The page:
The MAP sensor, on the 1999, 2000, and 2001 4.7L Jeep Grand Cherokee, can be tested without a scan tool.
In this tutorial, I'll show you how to test it using a multimeter. This multimeter test will accurately tell you if the MAP sensor is bad or not.
Contents of this tutorial:
Symptoms Of A BAD MAP Sensor
The fuel system on your 4.7L Jeep Grand Cherokee is a ‘speed density’ type. Which, in layman's terms, means that it needs 3 inputs to calculate the amount of fuel to inject for any given amount of air entering the engine. These 3 inputs are engine speed, engine vacuum (manifold pressure), and air intake temperature.
The MAP sensor is the one that provides the engine vacuum (manifold pressure) input to your Grand Cherokee's fuel injection computer. Since it's such a critical input sensor, when the it fails, it causes quite a bit of havoc on engine performance.
The most obvious symptom, of a failed MAP sensor, is the check engine light (CEL) will be shining nice and bright (and a MAP sensor trouble code stored in the PCM's memory). But it's not the only one. You may see one or more of the following symptoms:
- Diagnostic trouble codes (DTCs):
- P0106: Manifold Absolute Pressure Sensor Performance.
- P0107: Manifold Absolute Pressure Sensor (MAP) Circuit Low.
- P0108: Manifold Absolute Pressure Sensor (MAP) Circuit High.
- Doesn't pass the smog check.
- Engine idles rough.
- Engine takes forever to start (extended cranking time).
- Engine doesn't start.
- Black smoke coming out of the tail-pipe as engine runs.
Let's jump into the first test in the next subheading...
TEST 1: Checking The MAP Sensor Signal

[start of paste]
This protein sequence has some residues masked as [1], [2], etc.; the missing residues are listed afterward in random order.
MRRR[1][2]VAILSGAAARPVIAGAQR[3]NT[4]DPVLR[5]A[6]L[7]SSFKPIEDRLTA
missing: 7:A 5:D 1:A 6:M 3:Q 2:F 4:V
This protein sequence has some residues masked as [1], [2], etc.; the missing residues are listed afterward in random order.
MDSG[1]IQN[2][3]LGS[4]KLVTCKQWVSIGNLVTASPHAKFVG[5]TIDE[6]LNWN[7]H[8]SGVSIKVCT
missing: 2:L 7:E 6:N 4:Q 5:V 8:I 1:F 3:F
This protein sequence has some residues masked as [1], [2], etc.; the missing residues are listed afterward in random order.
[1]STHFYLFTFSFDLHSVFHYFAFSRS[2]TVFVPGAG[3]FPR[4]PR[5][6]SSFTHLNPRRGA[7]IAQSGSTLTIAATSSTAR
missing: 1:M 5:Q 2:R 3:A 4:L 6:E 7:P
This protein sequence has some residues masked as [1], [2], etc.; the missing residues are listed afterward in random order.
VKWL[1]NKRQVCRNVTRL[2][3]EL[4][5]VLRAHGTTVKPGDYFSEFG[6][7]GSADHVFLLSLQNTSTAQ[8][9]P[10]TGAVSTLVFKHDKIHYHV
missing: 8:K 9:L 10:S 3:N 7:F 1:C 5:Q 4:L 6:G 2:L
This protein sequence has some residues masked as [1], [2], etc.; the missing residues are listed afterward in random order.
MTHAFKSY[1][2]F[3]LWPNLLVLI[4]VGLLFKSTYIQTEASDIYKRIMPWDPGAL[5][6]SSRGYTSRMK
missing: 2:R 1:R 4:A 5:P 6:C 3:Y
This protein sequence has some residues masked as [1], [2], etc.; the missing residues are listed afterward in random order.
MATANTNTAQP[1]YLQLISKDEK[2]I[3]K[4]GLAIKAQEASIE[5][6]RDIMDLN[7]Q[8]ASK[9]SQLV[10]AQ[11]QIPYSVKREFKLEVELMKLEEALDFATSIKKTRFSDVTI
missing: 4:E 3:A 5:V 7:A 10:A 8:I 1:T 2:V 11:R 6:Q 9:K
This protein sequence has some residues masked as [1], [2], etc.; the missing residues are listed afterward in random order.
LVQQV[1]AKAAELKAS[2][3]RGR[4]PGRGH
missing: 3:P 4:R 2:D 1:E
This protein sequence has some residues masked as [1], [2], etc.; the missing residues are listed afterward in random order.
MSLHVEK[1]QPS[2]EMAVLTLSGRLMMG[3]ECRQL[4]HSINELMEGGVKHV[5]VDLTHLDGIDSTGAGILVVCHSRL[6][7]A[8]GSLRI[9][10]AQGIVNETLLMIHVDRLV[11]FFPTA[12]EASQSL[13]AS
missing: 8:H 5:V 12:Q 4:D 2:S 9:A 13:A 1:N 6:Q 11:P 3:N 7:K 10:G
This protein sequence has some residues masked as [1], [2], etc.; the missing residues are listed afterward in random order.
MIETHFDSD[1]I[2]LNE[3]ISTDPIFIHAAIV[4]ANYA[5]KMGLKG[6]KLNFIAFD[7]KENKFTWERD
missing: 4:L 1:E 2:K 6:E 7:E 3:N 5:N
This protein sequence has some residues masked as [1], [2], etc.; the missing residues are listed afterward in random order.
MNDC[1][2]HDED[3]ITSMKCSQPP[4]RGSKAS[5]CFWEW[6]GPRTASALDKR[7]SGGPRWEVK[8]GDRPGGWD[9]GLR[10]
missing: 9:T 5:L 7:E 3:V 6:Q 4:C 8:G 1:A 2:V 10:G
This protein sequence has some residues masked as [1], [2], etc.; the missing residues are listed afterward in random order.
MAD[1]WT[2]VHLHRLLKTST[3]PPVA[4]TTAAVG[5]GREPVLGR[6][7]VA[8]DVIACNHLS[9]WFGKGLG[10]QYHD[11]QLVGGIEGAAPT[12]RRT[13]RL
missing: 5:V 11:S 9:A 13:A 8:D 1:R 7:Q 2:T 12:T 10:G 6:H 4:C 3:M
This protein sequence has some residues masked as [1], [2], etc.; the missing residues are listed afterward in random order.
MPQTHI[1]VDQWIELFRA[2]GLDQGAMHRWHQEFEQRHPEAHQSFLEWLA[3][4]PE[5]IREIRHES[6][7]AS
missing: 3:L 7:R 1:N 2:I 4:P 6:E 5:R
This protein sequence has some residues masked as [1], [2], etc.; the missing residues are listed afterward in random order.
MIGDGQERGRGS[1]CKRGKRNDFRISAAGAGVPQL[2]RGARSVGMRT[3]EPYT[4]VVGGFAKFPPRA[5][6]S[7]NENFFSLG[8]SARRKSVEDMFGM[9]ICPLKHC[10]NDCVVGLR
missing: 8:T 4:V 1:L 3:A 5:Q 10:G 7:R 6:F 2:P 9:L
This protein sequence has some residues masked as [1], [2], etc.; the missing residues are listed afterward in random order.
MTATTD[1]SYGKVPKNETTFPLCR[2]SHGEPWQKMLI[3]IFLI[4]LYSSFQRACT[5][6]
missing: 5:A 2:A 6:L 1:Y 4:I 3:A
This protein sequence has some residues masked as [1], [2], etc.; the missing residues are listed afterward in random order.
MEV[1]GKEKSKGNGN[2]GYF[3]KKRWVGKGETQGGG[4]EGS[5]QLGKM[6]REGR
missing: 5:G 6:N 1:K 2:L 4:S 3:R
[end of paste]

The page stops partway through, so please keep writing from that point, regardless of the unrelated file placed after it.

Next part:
In a nutshell, to test the MAP sensor we need to connect a multimeter to its signal wire and apply vacuum to it while we read the signal wire voltage output.
Now, we're not gonna' use the engine's vacuum to test it. We're gonna' manually apply this vacuum with a vacuum pump. Why? Because applying vacuum with a vacuum pump and bypassing the engine's vacuum is the most accurate way of testing the MAP sensor.
By the way, the dark green w/ orange stripe (DK GRN/ORG) wire is the one that transmits the MAP signal to the PCM and is the one we'll tap into with the multimeter.
Don't worry, this is a pretty easy test and in you'll find it all explained in a step-by-step manner below.
OK, these are the test steps:
Remove the MAP sensor from its place on the intake manifold.
Connect your vacuum pump to the MAP sensor's vacuum port using a vacuum hose. Before you proceed to the next step, make sure the MAP sensor is connected to its connector.
With your multimeter in Volts DC mode probe the DK GRN/ORG wire of the MAP sensor connector with the red multimeter probe. The DK GRN/ORG wire is the one that connects to MAP sensor pin #2 in the illustration above.
You'll need to use a tool like a wire piercing probe to access the signal inside the wire. To see what a wire piercing probe looks like, go here: Wire Piercing Probe (at: easyautodiagnostics.com).
Ground the black multimeter test lead directly on the battery negative terminal.
Turn the Key on but don't start the engine. At this point your multimeter should register about 3.8 to 4.0 Volts DC.
Now, pump the vacuum pump to apply vacuum to the MAP sensor. The voltage should drop down to 1.1 Volts.
Repeat this test step several times and each time, you should see the same values on your multimeter.
OK, let's take a look at what your vacuum pump test results mean:
CASE 1: Your multimeter registered the indicated voltages as you applied vacuum: This tells you that the manifold absolute pressure sensor is OK (not defective).
Now, if your vehicle still has the MAP sensor code lighting up the check engine on your instrument cluster.. take a look at the section: MAP Code Won't Go Away for more info.
CASE 2: Your multimeter registered voltage, but it did not increase or decrease as you applied vacuum: This confirms that the manifold absolute pressure (MAP) sensor on your 4.7L Dodge is BAD. Replacing the MAP sensor will solve the MAP sensor trouble code lighting up the check engine light.
CASE 3: Your multimeter registered 0 Volts: This usually means that the MAP sensor is fried. To be absolutely sure, I suggest confirming that the MAP sensor has power and ground. If both (power and ground) are present, the MAP sensor is BAD. To test for power, go to TEST 2: Verifying The Manifold Absolute Pressure Sensor Is Getting Power.